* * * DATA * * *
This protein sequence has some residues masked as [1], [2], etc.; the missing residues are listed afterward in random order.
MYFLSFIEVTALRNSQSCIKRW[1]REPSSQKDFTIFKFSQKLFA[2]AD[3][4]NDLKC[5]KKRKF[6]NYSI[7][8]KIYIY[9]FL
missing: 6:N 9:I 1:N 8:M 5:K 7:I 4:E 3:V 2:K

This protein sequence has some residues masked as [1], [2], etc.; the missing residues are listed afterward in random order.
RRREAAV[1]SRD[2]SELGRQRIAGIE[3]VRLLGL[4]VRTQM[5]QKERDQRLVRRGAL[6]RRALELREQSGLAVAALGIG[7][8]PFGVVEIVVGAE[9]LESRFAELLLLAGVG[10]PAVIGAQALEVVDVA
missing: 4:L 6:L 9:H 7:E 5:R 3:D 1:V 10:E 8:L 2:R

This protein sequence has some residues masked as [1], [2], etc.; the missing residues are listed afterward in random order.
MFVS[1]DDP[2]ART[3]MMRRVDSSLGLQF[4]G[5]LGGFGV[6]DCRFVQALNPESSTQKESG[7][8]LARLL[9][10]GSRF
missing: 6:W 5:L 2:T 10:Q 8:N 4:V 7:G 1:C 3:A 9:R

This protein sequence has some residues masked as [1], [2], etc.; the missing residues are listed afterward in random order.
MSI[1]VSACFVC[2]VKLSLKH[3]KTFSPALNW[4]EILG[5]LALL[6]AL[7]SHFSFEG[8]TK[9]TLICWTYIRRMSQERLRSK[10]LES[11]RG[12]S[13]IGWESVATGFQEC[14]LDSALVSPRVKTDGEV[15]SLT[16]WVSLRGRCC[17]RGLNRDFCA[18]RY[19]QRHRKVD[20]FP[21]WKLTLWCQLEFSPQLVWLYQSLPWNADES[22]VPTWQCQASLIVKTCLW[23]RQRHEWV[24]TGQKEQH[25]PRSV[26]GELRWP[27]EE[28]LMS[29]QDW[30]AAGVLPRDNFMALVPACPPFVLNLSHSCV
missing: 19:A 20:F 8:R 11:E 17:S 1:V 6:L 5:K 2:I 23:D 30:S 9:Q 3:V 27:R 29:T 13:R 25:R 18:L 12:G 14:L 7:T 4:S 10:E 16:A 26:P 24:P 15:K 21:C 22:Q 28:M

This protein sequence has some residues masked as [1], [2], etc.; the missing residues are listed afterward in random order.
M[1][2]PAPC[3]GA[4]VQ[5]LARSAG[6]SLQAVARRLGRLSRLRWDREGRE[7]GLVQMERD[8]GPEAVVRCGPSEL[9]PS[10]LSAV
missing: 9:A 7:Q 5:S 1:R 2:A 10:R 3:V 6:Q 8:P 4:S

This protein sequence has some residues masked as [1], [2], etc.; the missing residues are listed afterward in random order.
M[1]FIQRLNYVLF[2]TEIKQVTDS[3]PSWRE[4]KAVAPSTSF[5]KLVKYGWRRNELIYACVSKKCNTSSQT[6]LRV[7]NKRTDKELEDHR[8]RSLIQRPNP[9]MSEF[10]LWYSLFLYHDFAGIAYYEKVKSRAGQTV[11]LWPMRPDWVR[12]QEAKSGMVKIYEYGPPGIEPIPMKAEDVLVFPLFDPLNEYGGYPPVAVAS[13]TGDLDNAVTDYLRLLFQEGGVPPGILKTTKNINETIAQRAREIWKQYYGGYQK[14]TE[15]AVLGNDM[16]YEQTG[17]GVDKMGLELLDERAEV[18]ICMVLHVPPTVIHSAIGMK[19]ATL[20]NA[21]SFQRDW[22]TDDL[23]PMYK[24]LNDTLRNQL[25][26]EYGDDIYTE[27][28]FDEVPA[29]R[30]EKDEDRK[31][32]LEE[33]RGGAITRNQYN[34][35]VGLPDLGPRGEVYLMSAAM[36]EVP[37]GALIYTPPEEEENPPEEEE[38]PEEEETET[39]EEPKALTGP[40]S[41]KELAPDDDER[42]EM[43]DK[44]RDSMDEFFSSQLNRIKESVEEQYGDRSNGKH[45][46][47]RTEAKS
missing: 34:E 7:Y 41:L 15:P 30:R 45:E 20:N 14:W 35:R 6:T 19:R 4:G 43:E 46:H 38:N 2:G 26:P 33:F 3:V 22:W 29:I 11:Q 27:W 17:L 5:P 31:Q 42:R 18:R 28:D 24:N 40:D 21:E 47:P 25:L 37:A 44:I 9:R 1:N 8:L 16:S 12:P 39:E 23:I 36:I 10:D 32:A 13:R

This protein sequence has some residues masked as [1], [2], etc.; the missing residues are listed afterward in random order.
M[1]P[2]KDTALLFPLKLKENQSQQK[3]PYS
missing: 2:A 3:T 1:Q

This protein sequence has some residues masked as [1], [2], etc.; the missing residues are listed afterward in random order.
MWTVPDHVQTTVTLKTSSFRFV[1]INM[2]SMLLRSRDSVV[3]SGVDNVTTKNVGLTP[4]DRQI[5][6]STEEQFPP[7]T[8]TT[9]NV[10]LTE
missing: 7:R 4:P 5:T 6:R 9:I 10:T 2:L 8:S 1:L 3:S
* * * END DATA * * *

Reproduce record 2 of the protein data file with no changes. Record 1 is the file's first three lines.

This protein sequence has some residues masked as [1], [2], etc.; the missing residues are listed afterward in random order.
RRREAAV[1]SRD[2]SELGRQRIAGIE[3]VRLLGL[4]VRTQM[5]QKERDQRLVRRGAL[6]RRALELREQSGLAVAALGIG[7][8]PFGVVEIVVGAE[9]LESRFAELLLLAGVG[10]PAVIGAQALEVVDVA
missing: 4:L 6:L 9:H 7:E 5:R 3:D 1:V 10:E 8:L 2:R